As a student at the University of Maryland, Sandra Long worked on her college newspaper all four years. But it was her internship at Newsweek which helped Long realize she wanted to pursue a career in daily journalism. After receiving her Bachelor of Science in Journalism from the College of Journalism, Long took a job as a staff reporter for the News Journal in Wilmington, Delaware. Long then went on to work for Philadelphia’s Evening Bulletin as a copy editor, writer and editor before joining the staff at the Philadelphia Inquirer.
The majority of Long’s distinguished 30+ year career has been spent at the Philadelphia Inquirer. She began working there as a correspondent in 1984, and today she is the Vice President of Newsroom Operations for Philadelphia Media Holdings – parent company for both the Philadelphia Inquirer and the Daily News. Long is also currently the Secretary-Treasurer of the Pennsylvania Society of Newspaper Editors.
Never stop being curious about life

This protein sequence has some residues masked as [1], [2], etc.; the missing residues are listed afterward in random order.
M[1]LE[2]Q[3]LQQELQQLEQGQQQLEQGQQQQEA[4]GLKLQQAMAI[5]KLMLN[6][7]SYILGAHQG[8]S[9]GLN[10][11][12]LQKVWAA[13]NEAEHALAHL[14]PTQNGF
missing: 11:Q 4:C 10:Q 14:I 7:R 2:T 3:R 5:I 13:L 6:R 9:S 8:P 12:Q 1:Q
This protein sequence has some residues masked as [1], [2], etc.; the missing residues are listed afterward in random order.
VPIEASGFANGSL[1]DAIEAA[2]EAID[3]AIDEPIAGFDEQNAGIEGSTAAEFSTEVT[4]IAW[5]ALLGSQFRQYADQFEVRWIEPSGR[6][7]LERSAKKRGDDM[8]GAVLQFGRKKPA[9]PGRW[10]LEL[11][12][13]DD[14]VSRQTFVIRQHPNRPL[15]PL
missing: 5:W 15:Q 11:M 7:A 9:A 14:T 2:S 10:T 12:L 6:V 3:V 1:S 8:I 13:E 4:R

Career of Firsts
Throughout Long’s career, she has been a trailblazer:
The first African-American female to become Managing Editor at the Inquirer.
A founding member of the National Association of Black Journalist.
Developed an online only internship for Pennsylvania college students to cover the annual Keystone Awards conference held each May.
If her past performance is any indication, Long is sure to add many more “firsts” to this list.
A Health Scare
In 2006 Long learned she had breast cancer. The combination of early detection and treatment helped her to fight the disease. One year later she received a clean bill of health. Since then Long has sought to educate women about the importance of annual exams. Through speaking engagements and her Inquirer blog, In Sandra’s Shoes, she reiterates the importance of good physical and mental health.
Long has been recognized for her efforts with a Tribute Award from the American Cancer Society.
Tea and Conversation
Long began convening an annual gathering of African-American woman five years ago. The goal of the event, Tea and Conversation, is to provide staff members at the Philadelphia Inquirer, Daily News and philly.com with an opportunity to interact with residents. Long hopes the feedback from attendees can be used to develop news stories which address concerns in the community. In addition, the small group sessions allow woman of all socio-economic backgrounds to network and share their thoughts with each other.